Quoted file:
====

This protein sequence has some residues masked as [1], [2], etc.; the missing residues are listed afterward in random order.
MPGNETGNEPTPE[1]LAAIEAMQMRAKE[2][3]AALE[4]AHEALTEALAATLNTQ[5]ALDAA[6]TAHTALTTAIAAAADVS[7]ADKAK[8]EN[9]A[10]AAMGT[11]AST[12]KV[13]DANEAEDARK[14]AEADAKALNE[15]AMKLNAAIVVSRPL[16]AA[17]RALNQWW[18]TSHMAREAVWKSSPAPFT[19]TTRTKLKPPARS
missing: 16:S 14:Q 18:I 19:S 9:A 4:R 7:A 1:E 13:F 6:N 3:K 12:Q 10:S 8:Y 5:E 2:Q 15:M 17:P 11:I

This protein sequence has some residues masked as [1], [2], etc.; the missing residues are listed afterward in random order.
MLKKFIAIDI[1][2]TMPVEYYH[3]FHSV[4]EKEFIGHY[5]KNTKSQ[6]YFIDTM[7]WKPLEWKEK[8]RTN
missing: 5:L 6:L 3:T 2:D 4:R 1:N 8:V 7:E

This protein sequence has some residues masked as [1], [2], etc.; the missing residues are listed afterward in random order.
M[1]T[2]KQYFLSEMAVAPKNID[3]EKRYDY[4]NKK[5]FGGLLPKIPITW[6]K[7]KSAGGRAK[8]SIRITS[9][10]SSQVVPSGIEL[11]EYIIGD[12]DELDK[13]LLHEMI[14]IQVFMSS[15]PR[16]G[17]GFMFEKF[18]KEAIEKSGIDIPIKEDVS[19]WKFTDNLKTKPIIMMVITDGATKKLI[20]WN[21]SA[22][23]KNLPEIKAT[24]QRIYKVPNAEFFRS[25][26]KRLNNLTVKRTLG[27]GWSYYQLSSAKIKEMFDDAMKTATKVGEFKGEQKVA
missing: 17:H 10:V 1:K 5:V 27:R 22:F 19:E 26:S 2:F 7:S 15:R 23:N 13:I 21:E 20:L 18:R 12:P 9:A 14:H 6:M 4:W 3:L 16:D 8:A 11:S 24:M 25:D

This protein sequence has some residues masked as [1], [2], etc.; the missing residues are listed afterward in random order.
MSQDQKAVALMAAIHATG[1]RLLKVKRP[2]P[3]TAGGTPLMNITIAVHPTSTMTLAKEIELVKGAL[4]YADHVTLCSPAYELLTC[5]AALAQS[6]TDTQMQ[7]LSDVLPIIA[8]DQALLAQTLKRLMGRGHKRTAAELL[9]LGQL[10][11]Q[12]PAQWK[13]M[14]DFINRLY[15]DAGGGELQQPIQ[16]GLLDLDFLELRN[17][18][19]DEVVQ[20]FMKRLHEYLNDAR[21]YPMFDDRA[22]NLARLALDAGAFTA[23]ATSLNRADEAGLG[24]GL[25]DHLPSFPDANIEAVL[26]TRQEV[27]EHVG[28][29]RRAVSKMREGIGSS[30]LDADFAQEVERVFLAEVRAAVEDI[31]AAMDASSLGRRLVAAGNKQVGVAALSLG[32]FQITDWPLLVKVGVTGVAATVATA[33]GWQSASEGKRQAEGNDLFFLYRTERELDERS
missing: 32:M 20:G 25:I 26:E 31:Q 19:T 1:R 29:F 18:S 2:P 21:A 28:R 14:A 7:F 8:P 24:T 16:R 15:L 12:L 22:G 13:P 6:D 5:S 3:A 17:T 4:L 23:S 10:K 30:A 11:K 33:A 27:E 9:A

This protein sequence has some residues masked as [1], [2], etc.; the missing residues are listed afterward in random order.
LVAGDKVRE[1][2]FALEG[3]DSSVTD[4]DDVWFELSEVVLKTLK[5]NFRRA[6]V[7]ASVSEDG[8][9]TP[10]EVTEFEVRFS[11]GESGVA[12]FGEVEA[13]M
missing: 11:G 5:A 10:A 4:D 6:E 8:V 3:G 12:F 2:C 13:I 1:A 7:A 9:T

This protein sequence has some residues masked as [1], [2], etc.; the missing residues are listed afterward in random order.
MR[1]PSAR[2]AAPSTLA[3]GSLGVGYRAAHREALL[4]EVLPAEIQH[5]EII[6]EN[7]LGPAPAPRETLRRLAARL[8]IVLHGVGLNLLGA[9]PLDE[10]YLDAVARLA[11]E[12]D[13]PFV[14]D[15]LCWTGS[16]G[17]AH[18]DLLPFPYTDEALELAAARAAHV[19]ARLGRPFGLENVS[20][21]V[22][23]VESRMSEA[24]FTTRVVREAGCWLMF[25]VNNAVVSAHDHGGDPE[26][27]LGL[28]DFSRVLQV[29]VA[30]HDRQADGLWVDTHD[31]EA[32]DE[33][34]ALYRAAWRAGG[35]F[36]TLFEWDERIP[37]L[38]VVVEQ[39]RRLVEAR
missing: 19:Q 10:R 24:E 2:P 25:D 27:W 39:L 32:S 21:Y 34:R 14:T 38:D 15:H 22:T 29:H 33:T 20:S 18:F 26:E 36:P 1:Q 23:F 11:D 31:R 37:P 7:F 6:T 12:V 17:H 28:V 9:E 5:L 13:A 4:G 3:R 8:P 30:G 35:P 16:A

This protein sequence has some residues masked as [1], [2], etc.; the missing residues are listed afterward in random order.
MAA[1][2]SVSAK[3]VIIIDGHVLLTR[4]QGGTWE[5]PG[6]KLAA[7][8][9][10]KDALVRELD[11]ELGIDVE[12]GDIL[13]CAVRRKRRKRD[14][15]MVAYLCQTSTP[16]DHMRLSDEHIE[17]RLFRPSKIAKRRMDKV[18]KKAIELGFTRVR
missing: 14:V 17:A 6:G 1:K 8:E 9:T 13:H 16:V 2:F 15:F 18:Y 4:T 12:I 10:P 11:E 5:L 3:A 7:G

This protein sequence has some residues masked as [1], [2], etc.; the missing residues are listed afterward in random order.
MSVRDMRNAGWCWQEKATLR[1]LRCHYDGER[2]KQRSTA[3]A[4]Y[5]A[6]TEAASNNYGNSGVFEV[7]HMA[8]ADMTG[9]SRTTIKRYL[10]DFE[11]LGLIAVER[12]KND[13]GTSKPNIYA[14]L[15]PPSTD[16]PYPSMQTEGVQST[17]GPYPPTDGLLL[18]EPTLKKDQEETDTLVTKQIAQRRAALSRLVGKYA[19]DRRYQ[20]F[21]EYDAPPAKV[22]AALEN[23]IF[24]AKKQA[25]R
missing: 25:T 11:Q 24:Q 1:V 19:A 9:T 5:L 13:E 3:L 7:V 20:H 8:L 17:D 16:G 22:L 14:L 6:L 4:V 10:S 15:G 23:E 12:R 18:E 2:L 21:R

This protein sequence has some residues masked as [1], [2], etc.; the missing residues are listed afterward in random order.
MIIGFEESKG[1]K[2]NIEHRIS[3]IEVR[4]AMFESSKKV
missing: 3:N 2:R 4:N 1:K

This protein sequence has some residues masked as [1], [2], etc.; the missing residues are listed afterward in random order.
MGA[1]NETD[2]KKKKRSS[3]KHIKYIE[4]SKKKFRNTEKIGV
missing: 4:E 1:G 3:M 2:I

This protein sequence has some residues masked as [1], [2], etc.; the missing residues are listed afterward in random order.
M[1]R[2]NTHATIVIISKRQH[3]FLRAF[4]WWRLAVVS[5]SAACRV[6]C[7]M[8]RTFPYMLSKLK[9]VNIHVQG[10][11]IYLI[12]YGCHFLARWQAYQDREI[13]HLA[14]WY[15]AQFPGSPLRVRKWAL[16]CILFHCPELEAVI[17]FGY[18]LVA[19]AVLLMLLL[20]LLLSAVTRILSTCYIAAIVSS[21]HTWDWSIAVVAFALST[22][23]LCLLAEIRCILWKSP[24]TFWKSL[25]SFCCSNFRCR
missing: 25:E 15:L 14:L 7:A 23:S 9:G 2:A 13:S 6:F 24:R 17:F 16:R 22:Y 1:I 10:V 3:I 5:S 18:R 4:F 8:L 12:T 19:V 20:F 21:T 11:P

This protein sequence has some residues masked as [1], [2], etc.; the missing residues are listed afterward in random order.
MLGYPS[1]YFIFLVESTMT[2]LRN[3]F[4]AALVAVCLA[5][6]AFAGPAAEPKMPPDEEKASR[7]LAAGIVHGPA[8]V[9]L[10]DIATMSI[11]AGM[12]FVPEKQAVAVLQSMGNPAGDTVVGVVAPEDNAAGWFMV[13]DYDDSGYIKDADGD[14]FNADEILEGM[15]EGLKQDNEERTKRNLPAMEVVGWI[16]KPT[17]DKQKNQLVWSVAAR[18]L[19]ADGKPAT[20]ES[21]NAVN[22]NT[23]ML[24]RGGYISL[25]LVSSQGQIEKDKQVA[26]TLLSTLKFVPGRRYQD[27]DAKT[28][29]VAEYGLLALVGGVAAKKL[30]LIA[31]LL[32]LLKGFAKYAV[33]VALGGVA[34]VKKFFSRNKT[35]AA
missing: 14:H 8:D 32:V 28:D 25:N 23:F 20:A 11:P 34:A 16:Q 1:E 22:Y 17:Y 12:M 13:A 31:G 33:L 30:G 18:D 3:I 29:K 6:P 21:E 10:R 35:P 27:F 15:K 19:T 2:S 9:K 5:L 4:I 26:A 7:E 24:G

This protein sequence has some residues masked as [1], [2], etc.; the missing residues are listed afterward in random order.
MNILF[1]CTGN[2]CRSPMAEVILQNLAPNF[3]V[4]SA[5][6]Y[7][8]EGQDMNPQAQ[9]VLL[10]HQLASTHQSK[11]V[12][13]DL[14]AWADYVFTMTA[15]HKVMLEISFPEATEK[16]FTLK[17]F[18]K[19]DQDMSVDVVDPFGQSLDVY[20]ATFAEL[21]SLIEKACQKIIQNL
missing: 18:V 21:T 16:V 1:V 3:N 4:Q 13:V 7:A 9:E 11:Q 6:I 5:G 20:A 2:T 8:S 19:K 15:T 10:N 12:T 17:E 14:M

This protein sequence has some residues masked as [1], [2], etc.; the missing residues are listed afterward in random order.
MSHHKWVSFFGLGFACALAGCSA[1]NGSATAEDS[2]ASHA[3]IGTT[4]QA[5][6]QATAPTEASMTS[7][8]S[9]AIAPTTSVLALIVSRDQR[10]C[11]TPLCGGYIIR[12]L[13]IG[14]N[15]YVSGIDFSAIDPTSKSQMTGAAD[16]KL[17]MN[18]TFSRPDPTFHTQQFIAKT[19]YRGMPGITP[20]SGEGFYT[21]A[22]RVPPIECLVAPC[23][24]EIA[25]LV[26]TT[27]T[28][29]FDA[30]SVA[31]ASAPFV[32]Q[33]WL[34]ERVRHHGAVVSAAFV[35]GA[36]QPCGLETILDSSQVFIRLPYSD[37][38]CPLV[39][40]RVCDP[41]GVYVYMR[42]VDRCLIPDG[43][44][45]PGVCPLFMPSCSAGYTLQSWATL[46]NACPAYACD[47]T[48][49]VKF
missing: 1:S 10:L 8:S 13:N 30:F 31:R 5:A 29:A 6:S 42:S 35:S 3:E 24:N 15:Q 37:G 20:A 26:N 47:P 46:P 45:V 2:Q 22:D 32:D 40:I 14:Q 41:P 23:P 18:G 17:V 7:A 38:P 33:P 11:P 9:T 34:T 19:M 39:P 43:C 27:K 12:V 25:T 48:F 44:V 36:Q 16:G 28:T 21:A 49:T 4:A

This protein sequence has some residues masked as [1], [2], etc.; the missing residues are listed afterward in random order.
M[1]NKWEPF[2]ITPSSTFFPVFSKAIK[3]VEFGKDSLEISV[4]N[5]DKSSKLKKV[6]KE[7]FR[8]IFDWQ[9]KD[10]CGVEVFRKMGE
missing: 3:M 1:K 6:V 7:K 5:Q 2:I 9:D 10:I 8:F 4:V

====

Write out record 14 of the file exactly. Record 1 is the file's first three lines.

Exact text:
This protein sequence has some residues masked as [1], [2], etc.; the missing residues are listed afterward in random order.
MSHHKWVSFFGLGFACALAGCSA[1]NGSATAEDS[2]ASHA[3]IGTT[4]QA[5][6]QATAPTEASMTS[7][8]S[9]AIAPTTSVLALIVSRDQR[10]C[11]TPLCGGYIIR[12]L[13]IG[14]N[15]YVSGIDFSAIDPTSKSQMTGAAD[16]KL[17]MN[18]TFSRPDPTFHTQQFIAKT[19]YRGMPGITP[20]SGEGFYT[21]A[22]RVPPIECLVAPC[23][24]EIA[25]LV[26]TT[27]T[28][29]FDA[30]SVA[31]ASAPFV[32]Q[33]WL[34]ERVRHHGAVVSAAFV[35]GA[36]QPCGLETILDSSQVFIRLPYSD[37][38]CPLV[39][40]RVCDP[41]GVYVYMR[42]VDRCLIPDG[43][44][45]PGVCPLFMPSCSAGYTLQSWATL[46]NACPAYACD[47]T[48][49]VKF
missing: 1:S 10:L 8:S 13:N 30:F 31:R 5:A 29:A 6:S 42:S 35:S 3:E 24:N 15:Q 37:G 20:A 26:N 47:P 46:P 45:V 2:Q 22:D 32:D 40:I 14:Q 41:P 23:P 18:G 17:V 7:A 38:P 33:P 11:P 9:T 34:T 19:M 39:P 43:C 27:K 12:V 25:T 48:F 44:V 36:Q 16:G 28:T 21:A 49:T 4:A